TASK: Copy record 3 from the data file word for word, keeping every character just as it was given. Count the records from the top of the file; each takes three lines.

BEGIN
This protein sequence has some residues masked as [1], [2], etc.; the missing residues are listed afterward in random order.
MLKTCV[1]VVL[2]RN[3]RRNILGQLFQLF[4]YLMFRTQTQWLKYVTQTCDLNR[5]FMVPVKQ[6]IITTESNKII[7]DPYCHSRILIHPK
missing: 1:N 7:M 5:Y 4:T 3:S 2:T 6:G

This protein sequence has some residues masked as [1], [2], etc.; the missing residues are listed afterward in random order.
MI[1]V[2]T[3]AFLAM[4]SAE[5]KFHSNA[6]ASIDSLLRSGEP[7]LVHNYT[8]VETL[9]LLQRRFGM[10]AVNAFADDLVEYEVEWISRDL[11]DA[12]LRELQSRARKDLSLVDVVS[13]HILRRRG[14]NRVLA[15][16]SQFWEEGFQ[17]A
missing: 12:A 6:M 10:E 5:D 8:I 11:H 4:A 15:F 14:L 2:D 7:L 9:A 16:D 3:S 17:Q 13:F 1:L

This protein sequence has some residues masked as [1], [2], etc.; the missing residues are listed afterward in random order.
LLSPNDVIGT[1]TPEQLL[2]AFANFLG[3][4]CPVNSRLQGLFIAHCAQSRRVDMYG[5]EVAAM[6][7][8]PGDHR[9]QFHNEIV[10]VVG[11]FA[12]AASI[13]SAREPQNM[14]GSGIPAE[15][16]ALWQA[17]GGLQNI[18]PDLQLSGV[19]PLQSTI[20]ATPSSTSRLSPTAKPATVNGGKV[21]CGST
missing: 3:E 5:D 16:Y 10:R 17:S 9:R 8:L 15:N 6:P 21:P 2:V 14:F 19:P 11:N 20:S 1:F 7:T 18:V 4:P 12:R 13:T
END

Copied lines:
This protein sequence has some residues masked as [1], [2], etc.; the missing residues are listed afterward in random order.
LLSPNDVIGT[1]TPEQLL[2]AFANFLG[3][4]CPVNSRLQGLFIAHCAQSRRVDMYG[5]EVAAM[6][7][8]PGDHR[9]QFHNEIV[10]VVG[11]FA[12]AASI[13]SAREPQNM[14]GSGIPAE[15][16]ALWQA[17]GGLQNI[18]PDLQLSGV[19]PLQSTI[20]ATPSSTSRLSPTAKPATVNGGKV[21]CGST
missing: 3:E 5:D 16:Y 10:R 17:S 9:R 8:L 15:N 6:P 21:P 2:V 14:F 19:P 11:N 20:S 1:F 7:T 18:V 4:P 12:R 13:T